Each entry gives a Public Law (P.L.) number, the bill title, a short description of the programs funded under the bill, the last dollar amount that was appropriated for programs under the authorization bill, and the amount that was appropriated for FY2001.
Expired Authorization Bills
The National Environmental Education Act signed into law by President George H.W. Bush on November 16, 1990, mandates the Environmental Protection Agency (EPA), to make environmental education a priority through various activities administered by its Environmental Education Division. The overarching goals of the act are for the EPA to arrange environmental education initiatives at the federal level and to provide national leadership for the public and private sectors. More history and descriptions of specific programs funded by the act can be found on AGI's website: Update on the National Environmental Education Act of 1990.
development and commercial application of coal
Appropriations Authorized FY 1997: Indefinite
Unauthorized FY 2001: $95,000,000
Climate Change Response fund
Appropriations Authorized FY 1996: Indefinite
Unauthorized FY 2001: Not Available
oil recovery program; natural gas supply program to increase recovery;
oil and gas demand reduction and substitution
Appropriations Authorized FY 1994: Indefinite
Unauthorized FY 2001: $113,150,000
The Energy Policy Act of 1992 requires the Secretary of Energy to establish a comprehensive national energy policy to promote energy conservation, efficiency, and the use of renewable energy. This is a large bill that covers a range of topics that are of interest to the geological community and industry including research and development in petroleum, coal, and climate change. A summary and complete history of the legislation is found on the Library of Congress's Thomas website.
The Hazardous and Solid Waste amendments were authorized for many purposes. The full bill summary is found on the Library of Congress's Thomas website. Programs of interest include: grants to state hazardous waste programs; implementation of state, local, and intermunicipal programs for solid waste management, resource recovery, resource conservation, and hazardous waste management; grants to states for state underground storage tank release detection, prevention, and correction programs; and the National Ground Water Commission.
to states for administration of coastal zone management programs; Program
development grants; Resource management improvement grants; Coastal zone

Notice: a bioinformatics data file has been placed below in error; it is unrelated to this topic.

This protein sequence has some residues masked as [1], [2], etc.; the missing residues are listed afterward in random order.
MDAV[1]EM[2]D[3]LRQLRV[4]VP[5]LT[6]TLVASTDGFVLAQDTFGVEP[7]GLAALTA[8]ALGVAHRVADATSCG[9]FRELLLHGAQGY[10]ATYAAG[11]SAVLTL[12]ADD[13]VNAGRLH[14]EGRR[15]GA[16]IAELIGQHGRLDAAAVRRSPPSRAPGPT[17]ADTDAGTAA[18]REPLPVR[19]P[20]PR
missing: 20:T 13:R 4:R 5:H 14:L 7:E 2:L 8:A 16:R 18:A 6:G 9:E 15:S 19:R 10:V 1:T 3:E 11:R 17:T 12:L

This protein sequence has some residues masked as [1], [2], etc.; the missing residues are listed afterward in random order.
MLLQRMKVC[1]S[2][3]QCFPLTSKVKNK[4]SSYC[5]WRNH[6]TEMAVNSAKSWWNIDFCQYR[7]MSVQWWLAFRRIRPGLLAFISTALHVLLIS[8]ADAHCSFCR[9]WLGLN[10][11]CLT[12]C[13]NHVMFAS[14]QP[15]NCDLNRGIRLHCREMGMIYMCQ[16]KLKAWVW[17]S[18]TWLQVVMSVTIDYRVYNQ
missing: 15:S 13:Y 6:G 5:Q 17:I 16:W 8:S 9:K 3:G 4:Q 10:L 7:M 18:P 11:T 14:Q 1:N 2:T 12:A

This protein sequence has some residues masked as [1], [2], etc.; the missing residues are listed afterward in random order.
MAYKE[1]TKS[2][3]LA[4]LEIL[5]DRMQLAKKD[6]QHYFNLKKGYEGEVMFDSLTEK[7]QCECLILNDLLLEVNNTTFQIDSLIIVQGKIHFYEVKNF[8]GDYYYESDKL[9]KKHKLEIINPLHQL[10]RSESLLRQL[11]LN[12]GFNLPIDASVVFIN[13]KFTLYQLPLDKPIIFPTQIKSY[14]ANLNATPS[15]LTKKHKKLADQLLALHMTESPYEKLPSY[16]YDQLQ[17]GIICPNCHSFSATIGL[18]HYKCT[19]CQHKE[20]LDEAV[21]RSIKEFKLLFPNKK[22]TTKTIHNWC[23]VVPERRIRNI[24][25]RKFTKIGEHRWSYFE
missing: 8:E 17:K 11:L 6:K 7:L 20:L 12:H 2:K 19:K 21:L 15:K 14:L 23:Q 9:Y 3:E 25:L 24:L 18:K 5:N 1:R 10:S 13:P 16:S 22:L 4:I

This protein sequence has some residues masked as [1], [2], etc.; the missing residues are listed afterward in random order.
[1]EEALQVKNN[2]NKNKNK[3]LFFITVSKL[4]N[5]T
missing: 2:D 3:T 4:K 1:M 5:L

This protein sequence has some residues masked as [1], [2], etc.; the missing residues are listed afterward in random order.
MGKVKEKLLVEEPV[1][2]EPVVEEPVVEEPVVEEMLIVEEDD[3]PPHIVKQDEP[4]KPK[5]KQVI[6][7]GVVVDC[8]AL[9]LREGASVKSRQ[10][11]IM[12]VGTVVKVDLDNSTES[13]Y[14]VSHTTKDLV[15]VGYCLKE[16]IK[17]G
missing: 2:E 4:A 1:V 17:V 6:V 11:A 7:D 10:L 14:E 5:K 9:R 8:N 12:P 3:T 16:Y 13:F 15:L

enhancement grants; Coastal nonpoint pollution control program development
Appropriations Authorized FY 1999: $55,300,000
Unauthorized FY 2001: $52,000,000
The Coastal Zone Management Act of 1972 was re-authorized as the Coastal Zone Protection Act in 1996. Information about programs, history, and other activities funded under this bill can be found on the the Coastal Zone Management website. The bill supports a wide range of activities including advancing national coastal management objectives, maintaining and strengthening state and territorial coastal management capabilities, supporting states through financial assistance ($57 million in FY 1999), mediation, technical services and information, as well as participation in priority state, regional, and local forums.
General Revenue share of the Hazardous Substance Superfund
Appropriations Authorized FY 1994: $250,000,000
Unauthorized FY 2001: $635,000,000
EPA water pollution control revolving fund grants to states
Appropriations Authorized FY 1994: $600,000,000
Unauthorized FY 2001: $1,350,000,000
Congress has made no move to reauthorize the Clean Water Act (CWA) since
the 104th Congress, when the House passed a reauthorization bill that died
in the Senate. The last reauthorization tookplace in 1987, and most
of the provisions of that bill ran out in 1990 and 1991. Congress
has continued to appropriate funds to implement the act while they debate
several specifics within the law, including the enforcement of Total Maximum
Daily Load (TMDL) standards, wetlands, local wastewater treatment, and
the contamination of many of the nations aquifers with MTBE, a popular
gasoline oxygenate. More information and history of the act can be
found on the AGI website at
Water Issues in the 106th Congress.
Expiring Authorization Bills
Please send any comments or requests for information to the AGI Government Affairs Program at firstname.lastname@example.org.
Contributed by Spring 2001 AGI/AAPG intern, Mary H. Patterson, and Margaret A. Baker, Government Affairs Program
Posted Febuary 20, 2001
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